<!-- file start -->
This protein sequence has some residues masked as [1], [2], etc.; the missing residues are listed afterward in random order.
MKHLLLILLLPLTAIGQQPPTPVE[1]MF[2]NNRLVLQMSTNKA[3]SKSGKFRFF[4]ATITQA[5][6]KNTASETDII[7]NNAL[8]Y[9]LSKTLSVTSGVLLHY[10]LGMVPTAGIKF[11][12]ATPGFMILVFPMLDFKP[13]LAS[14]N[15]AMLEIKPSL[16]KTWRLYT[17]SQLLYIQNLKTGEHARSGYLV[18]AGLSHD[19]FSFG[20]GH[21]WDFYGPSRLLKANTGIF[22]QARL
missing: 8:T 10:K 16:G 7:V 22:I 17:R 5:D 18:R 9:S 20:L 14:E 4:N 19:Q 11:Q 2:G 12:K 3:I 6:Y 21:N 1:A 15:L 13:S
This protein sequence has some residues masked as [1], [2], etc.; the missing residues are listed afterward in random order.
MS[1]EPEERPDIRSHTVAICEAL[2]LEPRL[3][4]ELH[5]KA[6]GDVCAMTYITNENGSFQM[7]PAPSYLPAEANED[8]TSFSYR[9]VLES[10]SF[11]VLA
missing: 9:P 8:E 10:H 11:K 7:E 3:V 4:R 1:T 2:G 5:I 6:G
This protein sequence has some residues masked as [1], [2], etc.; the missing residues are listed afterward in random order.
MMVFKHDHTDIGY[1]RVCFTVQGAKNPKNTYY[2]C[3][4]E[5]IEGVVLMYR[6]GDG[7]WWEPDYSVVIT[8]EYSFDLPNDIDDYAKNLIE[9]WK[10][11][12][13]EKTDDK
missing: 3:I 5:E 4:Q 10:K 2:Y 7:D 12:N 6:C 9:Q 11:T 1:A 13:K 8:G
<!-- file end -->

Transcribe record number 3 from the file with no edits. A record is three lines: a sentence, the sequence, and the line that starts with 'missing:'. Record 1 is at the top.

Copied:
This protein sequence has some residues masked as [1], [2], etc.; the missing residues are listed afterward in random order.
MMVFKHDHTDIGY[1]RVCFTVQGAKNPKNTYY[2]C[3][4]E[5]IEGVVLMYR[6]GDG[7]WWEPDYSVVIT[8]EYSFDLPNDIDDYAKNLIE[9]WK[10][11][12][13]EKTDDK
missing: 3:I 5:E 4:Q 10:K 2:Y 7:D 12:N 6:C 9:Q 11:T 1:A 13:K 8:G